How to Make the Healthiest Cup of Tea

Photo by Matteo Zamaria
Originally published here: https://mcgill.ca/oss/article/health-and-nutrition-quackery/how-make-healthiest-cup-tea

grew up with British grandparents who probably averaged 5-7 cups of tea a day- a routine I picked up sometime around the age of 10. I never considered though that tea could be good for me! We’ve written quite extensively on tea and it’s many proposed benefits, but despite all the pseudoscience about tea curing cancer or keeping you young, it is worth it to note the compounds that are found in teas, that are truly helpful to humans.

L-theanine is an amino acid analogue to glutamate, the most abundant excitatory neurotransmitter in the brain, and is also responsible for the umami taste found in green tea. Some studies have found that it favourably affects stress responsesmemory and attention span, with special research attention being payed to the positive effects on cognition that substances containing both theanine and caffeine have.  The catechins can be found in tea and are antioxidants, and have been found to help lower blood pressure (especially when systolic pressure are over 130 mm Hg), and may help regulate blood flow in humans. A recent study found that catechins may favourably effect cholesterol as well.

As with everything however, it doesn’t matter how helpful a compound is if there isn’t a relevant dose of it present. A 2011 study looked at the L-theanine in teas, and found black teas to contain the most, ~24 mg/200 ml, and green tea the least, ~8 mg/200 ml. This study also found that adding milk to tea caused a noticeably decrease in theanine content, and that in general, the longer you brewed your tea, the more theanine it contained. Most supplement bottles seem to recommend taking 200-400 mg per day, or the equivalent of about 8-16 cups of black tea, or 25-50 cups of green tea. That’s a lot of tea, even for me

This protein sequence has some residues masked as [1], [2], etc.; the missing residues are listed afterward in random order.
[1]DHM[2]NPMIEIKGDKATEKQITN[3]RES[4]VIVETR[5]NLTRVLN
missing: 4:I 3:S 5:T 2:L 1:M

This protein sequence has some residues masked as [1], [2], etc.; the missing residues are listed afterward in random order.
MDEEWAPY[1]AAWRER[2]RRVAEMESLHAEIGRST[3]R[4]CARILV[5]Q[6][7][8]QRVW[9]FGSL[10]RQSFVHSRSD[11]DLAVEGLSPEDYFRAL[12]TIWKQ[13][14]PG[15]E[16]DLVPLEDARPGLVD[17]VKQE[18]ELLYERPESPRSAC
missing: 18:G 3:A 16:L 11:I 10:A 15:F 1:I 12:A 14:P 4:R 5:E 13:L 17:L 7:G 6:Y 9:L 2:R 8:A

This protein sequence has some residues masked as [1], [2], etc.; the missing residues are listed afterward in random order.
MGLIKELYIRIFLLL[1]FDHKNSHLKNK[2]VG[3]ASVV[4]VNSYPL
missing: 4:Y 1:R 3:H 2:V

If you do want to get the most out of your tea however, you’re in luck! A lot of research has looked at the most effective way to extracting theanine and catechins from tea leaves, but the results are… interesting. A 2011 study found that steeping quite a fine grind of green tea leaves in 80 °C water for 30 minutes, using a 20:1 ml/g water to tea ratio yielded the best results. For reference, most cups of tea are made with about 200 ml of water to 2 g of tea- a 100:1 ml/g ratio. I just don’t know that I want to drink a cup of tea that strong, even for nutritional benefits.

A 2012 study suggested a slightly different method for tea compounds- microwaving. By placing a tea bag in boiling water for 30 seconds, then microwaving it for 1 minute, the authors were able to improve the extraction of catechins by 18%, though the theanine extraction was not affected. If you’re anything like me however, your heart skipped a beat when I mentioned microwaving tea. Let me assure you however, having tried the described brewing method, it’s not so bad. Not as good an old-fashioned steeping, but not terrible. Keep in mind though, that even in this improved method, only 61 mg of catechins per g of tea, and 10 mg of theanine per g of tea are being extracted. In cup of tea made with 2 g of leaves, that’s ~ 122 mg of catechins and 20 mg of theanine per cup. So if you’re hoping to use tea instead of supplements, I’d still recommend black varieties, and maybe sticking close to a bathroom (my Nana always said, tea goes right through you).

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